Kemppel's hoping for medal success in Nagano this winter — having been the top American in nordic combined at the last Winter Games — so the exhausting work of her seasonal day job, helping the Park Service pluck people off Mount McKinley, serves her pretty well. Not well enough to skip the regular three-and-a-half-hour-long training gruels to Alyeska's summit, of course, but at least on these excursions she has company: Anouk, her Siberian husky. Good thing, too; a moose once rushed Kemppel during her run, pinning her with a platter-size hoof while it readied a final stomp. "Anouk charged her, barking like crazy, and chased her off. I wouldn't be alive without her." Training jacket, $80, Dri-F.I.T. tights, $48, and Air-Humara trail running shoes, $95, all by Nike; Ray-t-ator T-shirt, $38, by Sierra Designs; corduroy cap, $15, by Gap.

DeeDee Jonrowe

Sled dog racer, sportfishing guide. Outside her home in Willow.

Scattered across Jonrowe's 15 acres of wooded land are 86 Alaskan huskies — her transportation — all of which she can call by name. "I pick a theme for each litter. Indian tribes, Santa's reindeer, Bible characters, you name it." Seventeen years of mushing and a second-place finish in the '93 Iditarod will yield some doggie tricks, and Jonrowe has a bushel of them. Like what to feed them. ("Bee pollen and hamburger meat.") And how to spot rivalries. ("It's in the way they hold their ears. After a while, you get a sense who doesn't like to eat their dinner next to whom.") Such preferences extend indoors, as well: Jonrowe's four Labs dine in the kitchen with their owner; the huskies make do alfresco. EBTEK Polartek jacket, $98, turtleneck, $18, and stretch pique
pants, $48, all by Eddie Bauer.

Marc Vance

Actor, stunt man. Aboard the Mount Alyeska Tram.

People don't usually jump from the Alyeska tram, but when MTV came calling last year the resort agreed to let the cast of Road Rules II take a dive. It also chose the surest hand around to lead — and in one case, coax — them: Vance. Good pick, since Vance knows his way around camera; he's logged hours as a director, stunt man, and actor for commercials and films (his oeuvre includes the sublime Hot Dog...The Movie). Even though he got the balky MTV kids into the air and then back safely, the resort doesn't plan to make bungee jumping a regular thrill ride anytime soon. Which means Vance has to sneak his leaps in wherever he can — usually under the guise of his adventure "club." "If you don't laugh and life isn't fun for you," he says, "then don't join." Power Stretch Titan top, $84, by Sequel; sweatsuit, $135, by Nautica; Air-Nezium shoes, $80, by Nike; glasses, $79, X-Ray by Ray-Ban.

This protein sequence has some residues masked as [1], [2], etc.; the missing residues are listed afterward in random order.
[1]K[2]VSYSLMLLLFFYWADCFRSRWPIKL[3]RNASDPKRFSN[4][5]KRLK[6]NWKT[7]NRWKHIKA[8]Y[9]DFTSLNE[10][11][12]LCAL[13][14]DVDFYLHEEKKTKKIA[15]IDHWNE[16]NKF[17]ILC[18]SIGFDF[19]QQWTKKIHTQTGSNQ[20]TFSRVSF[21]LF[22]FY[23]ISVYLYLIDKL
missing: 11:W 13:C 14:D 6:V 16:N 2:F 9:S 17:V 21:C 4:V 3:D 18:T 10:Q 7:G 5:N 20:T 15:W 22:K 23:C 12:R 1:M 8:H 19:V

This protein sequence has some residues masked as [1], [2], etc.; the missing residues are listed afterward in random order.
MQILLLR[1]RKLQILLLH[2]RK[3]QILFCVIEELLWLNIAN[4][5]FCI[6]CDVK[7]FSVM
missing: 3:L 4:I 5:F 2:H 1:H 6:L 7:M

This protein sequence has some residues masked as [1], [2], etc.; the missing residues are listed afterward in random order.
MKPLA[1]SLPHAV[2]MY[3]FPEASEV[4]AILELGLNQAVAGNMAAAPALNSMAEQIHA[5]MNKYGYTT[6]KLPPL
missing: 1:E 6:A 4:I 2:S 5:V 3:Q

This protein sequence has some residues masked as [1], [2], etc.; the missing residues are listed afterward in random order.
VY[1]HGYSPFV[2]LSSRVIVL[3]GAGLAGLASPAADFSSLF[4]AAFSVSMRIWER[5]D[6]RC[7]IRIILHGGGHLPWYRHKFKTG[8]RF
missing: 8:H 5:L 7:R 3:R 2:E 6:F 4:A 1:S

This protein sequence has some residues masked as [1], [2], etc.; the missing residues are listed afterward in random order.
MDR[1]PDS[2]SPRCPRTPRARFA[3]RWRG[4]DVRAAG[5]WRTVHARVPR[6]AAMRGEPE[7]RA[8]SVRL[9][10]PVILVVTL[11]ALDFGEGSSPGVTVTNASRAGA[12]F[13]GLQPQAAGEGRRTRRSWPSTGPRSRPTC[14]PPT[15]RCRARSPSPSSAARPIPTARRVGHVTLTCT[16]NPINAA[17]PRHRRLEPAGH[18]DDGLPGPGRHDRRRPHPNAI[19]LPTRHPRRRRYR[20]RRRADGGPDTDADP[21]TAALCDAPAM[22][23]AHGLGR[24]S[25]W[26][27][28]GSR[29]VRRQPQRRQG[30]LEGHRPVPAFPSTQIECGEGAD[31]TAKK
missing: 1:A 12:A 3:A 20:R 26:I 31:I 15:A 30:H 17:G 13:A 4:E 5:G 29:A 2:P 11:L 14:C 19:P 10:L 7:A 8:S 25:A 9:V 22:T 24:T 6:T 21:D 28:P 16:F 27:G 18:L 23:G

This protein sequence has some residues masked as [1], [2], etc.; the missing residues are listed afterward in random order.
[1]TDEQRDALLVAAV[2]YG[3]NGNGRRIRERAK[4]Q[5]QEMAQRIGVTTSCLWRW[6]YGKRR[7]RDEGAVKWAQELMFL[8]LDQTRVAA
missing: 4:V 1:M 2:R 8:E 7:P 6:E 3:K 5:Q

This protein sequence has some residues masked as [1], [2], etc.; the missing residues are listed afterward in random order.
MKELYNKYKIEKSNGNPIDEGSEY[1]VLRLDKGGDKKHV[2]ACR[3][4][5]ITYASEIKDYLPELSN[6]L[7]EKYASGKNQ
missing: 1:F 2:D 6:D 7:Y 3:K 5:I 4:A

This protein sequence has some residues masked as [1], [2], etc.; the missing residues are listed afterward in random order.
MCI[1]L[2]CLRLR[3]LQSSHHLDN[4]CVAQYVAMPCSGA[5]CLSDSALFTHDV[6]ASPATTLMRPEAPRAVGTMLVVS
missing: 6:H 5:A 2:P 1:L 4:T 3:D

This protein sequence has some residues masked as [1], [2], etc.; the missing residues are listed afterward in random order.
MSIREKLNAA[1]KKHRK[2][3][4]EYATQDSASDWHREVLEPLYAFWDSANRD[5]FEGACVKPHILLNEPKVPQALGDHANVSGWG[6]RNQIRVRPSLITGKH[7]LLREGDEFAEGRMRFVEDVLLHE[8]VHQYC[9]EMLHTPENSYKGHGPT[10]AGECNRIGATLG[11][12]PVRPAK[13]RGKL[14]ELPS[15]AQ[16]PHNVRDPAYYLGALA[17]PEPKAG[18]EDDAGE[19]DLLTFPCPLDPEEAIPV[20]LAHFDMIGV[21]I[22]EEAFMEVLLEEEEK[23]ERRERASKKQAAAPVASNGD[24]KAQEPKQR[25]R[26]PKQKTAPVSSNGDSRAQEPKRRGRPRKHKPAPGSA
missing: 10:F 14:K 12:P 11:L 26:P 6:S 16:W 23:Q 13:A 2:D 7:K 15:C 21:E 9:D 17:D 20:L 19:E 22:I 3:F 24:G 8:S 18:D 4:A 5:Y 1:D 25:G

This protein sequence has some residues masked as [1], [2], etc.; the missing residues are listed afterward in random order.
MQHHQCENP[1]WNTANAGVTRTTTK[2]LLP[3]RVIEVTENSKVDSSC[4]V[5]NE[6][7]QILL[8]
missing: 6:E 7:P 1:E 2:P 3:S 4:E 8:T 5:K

Warren Rowe, Michael Day, and Josh Marks

Snowboarders and, respectively, forestry worker, construction worker, and hotel caterer. Shown at Mount Alyeska Ski Resort.

"Everything in Alaska is a couple years behind," says Rowe, noting that the official nod toward snowboarding at Alyeska is just now coming and that the lack of said nod till now has required them to hump together their own berms for proper air-styling. What turned the tide were the wow-'em boarders at last winter's World Extreme Championship trials held at Alyeska. The trio passed on a shot at the cup ("People here are self-reliant," Rowe says. "They don't need a title to tell them they're good") but took in the action anyway. Then, properly charged, they headed into the Valdez backcountry for some true challenges. "Back there you realize how small you really are," says Day. "It's definitely extreme." On Warren: green down jacket, $195, Nautica by David Chu; acrylic-wool V-neck sweater, $28, by Old Navy; cargo pants, $148, CK by Calvin Klein. On Michael: Hadley cable sweater, $350, and ribbed cotton turtleneck, $175, both by Tommy Hilfiger; relaxed khakis, $46, by Dockers Khakis. On Josh: nylon quilted vest, $165, cable-knit turtleneck, $175, flat-front pants, $73, all by DKNY.

Jennifer and Merrick Johnston

Mountain climbers, guides. Camping in Chugach State Park, Anchorage.

When Jennifer Johnston tells her 14-year-old daughter, Merrick, to go play outside, she goes through the usual motherly checklist: Got your mittens? Insulated bibs? Ice-ax, crampons, climbing rope? "I used to try to get her to watch TV," says an exasperated Jennifer. "But she won't sit still." She never has; Merrick is so fidgety that Jennifer agreed to join her in climbing McKinley in 1995 — mostly to keep her quiet — making Merrick the youngest person to summit the peak. Daughter has tackled many big peaks with mom but hasn't yet cracked the mighty Himalayas. It's a pricey excursion for a 14-year-old, especially when you earn your expedition funds in that time-tested teenager way: by baby-sitting. Nut Shell Jacket, $110, by Mountain Hardwear; Titan Power Stretch bibs, $140, by Sequel; Air-Terminus Zoom shoes, $95, by Nike. Powerfill down vest, $90, Retroflex stretch fleece zip-T, $79, and Retroflex stretch fleece tights, $79, all by Sierra Designs; Leadville Racer shoes, $110, by Rockport. Tiros Assault CD tent, $375, by Sierra Designs.